The annus horribilis that was 2020 is now in the rearview mirror – but when it comes to the coronavirus pandemic, things aren’t over yet.
Vaccines are beginning to roll out across the country, with vaccinations for the general population expected to start in April. But preventing a third wave from breaking out in the meantime still needs to remain a key priority for Canadians, says one expert.
In an interview with The West Block’s Mercedes Stephenson, Dr. Isaac Bogoch said that while he believes Canadians could start to see a return to normal in 2021, the reality is that they will need to keep holding down the fort first.
“It certainly is possible and we have to do everything we can to avoid that,” said Bogoch, an infectious disease specialist with the University of Toronto who treats COVID-19 patients, when asked whether a third wave was a possibility.
“I think we can avoid a third wave if we have co-operation between the governments and public health units with creating smart policy, plus people making the right choices for the components that are under their decisions, coupled with a rapid vaccine rollout plan.”
Late last year, Health Canada approved the mRNA vaccine candidates from Pfizer and Moderna and began rolling out limited initial supplies of those to front-line health workers and long-term care home residents as the second wave of the pandemic tightened its grip on the country.
While the vaccines have been hailed as game-changers by public health officials, leaders have also been quick to emphasize that a vaccine on the horizon won’t help anyone who gets sick between now and then.
“Getting a vaccine in a week or in a month won’t do you any good if you catch COVID-19 today,” Prime Minister Justin Trudeau said last month.
“That’s why we need to keep working to halt the spread of COVID-19.”
Cases across Canada have been exploding for weeks, with more than half a million Canadians infected so far and roughly 15,000 dead from the virus, which presents a range of symptoms from none at all to loss of smell and taste to blood clots, respiratory distress, neurological problems and death.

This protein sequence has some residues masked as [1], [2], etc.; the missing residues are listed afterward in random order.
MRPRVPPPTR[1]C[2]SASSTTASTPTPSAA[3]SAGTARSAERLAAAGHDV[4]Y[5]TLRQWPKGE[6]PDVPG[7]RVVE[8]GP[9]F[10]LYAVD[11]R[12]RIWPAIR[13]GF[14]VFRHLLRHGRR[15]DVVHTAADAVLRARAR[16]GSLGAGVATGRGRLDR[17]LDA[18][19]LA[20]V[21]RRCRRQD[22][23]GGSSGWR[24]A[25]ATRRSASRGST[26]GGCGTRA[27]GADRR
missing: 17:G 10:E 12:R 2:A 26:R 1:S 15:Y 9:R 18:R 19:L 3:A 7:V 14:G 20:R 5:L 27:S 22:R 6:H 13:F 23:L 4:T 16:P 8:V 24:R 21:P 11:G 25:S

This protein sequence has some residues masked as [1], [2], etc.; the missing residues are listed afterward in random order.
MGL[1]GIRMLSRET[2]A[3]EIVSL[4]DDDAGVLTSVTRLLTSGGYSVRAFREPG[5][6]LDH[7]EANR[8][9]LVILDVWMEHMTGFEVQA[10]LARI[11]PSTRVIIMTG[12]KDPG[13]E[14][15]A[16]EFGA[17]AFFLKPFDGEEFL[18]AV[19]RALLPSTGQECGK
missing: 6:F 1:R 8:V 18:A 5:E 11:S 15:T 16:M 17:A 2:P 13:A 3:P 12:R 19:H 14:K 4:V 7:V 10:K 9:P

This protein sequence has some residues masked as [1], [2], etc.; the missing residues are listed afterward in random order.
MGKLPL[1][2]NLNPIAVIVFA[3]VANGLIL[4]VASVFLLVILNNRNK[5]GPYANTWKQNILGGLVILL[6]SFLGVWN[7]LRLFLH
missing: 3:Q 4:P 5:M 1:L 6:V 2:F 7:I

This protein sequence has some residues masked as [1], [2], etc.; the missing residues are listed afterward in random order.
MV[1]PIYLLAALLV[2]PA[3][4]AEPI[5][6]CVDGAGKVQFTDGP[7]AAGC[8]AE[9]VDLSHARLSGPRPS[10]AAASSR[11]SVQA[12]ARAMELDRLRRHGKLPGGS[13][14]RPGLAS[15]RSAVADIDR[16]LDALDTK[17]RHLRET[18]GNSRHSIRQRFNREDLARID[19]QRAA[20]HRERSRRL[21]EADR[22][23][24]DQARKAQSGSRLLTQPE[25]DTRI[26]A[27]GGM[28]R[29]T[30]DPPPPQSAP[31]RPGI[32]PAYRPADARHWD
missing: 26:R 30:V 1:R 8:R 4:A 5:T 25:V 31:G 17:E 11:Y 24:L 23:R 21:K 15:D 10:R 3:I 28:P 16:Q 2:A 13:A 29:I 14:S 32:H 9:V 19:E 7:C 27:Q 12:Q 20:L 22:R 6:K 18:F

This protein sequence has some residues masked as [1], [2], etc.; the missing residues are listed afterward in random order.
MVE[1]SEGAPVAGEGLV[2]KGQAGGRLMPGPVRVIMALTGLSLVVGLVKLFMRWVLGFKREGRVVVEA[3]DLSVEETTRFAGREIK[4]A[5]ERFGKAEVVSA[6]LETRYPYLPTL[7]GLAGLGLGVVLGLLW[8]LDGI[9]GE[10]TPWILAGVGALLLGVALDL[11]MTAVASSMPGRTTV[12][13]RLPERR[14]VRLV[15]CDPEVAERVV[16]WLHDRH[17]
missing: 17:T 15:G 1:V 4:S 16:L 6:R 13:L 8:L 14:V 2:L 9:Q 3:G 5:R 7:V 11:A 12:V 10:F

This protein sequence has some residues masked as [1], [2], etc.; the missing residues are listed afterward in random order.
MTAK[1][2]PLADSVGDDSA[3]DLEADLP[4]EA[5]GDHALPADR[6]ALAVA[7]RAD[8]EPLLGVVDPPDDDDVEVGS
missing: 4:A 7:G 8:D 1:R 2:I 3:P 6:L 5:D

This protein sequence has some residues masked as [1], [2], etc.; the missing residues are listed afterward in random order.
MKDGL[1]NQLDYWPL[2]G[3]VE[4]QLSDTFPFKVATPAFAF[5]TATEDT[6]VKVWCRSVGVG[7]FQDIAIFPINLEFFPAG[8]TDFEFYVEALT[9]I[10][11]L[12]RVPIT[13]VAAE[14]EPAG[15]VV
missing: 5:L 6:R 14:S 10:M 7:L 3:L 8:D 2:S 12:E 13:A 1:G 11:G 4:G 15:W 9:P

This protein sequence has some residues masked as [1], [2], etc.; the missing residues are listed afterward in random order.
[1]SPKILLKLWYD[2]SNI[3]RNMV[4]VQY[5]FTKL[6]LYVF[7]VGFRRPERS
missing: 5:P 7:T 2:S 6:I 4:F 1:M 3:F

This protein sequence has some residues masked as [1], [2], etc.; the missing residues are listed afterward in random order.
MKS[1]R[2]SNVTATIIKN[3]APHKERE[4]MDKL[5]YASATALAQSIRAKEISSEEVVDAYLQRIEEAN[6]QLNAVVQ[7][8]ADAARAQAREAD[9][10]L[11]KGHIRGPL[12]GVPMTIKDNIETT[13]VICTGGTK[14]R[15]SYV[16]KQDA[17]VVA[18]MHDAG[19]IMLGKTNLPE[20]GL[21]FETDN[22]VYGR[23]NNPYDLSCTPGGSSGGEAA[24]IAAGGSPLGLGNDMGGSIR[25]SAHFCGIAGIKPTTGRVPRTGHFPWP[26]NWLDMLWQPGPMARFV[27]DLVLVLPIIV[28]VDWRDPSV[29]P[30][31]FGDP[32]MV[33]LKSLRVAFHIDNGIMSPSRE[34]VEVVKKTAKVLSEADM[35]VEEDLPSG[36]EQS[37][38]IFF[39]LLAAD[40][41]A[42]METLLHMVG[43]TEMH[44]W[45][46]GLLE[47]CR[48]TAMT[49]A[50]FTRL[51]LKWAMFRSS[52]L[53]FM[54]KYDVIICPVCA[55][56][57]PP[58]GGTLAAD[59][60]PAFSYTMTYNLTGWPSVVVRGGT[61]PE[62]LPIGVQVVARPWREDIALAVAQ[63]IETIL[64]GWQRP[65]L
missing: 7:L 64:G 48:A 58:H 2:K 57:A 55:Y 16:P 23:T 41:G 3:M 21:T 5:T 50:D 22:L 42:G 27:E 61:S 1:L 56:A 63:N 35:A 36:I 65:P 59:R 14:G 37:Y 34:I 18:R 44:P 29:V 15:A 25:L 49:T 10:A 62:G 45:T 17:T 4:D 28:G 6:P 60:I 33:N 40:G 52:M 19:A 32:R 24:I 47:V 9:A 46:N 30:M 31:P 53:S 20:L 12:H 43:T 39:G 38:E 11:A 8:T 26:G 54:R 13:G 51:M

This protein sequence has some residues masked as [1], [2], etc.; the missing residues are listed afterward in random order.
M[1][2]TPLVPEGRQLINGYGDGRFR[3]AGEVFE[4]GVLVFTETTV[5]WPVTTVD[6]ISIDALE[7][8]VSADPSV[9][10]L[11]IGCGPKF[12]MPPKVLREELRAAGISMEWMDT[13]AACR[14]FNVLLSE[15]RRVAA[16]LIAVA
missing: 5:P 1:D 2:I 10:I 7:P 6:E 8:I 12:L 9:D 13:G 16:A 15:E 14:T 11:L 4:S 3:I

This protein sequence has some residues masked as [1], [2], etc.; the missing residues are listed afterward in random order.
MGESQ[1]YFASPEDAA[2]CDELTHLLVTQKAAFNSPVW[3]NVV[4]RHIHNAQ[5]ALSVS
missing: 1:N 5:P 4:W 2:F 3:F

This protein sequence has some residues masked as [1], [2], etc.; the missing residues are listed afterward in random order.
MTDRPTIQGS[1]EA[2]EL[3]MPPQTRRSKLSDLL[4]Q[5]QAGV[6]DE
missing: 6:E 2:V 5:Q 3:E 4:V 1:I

Even for survivors, the recovery is often neither quick nor easy.
But the length of the ordeal has tested the resilience — mentally, physically and financially — of many Canadians as they make steep sacrifices to help limit the spread of the virus.
Many have lost loved ones without being able to say goodbye or mourn the loss in funerals, or postponed life milestones like graduation celebrations, birthdays, weddings, baby showers and others.
Even things as simple as a hug or high five remain out of bounds due to the fact the virus spreads by close contact and droplets in breath and air.
And while the year may be new, the question on so many people’s minds is the same one that has followed everyone through the terrible, horrible, no good, very bad year that was 2020: when will it end?
“When do you think life will go back to normal? When can we go to concerts and hug our grandparents again — will it be 2021?” Stephenson asked.
“Yeah, you know what? I really do believe it will be 2021,” said Bogoch.
“I really think that maybe by the middle part of the year, when there’s a significant number of Canadians that have had access to vaccination, we’ll likely start to lift some of these public health measures.
“As we roll on to the latter part of the year, we’ll probably start to see things like larger gatherings allowed in indoor settings, larger gatherings allowed in outdoor settings, perhaps mask mandates being lifted, perhaps softening of the border between Canada, the United States.
“It’s not going to be like a light switch where they just turn it on and say, ‘OK, we’re back to normal.’ I don’t think that’s going to happen at all. But we’ll probably see a slow movement towards that starting when a significant proportion of Canadians are vaccinated.”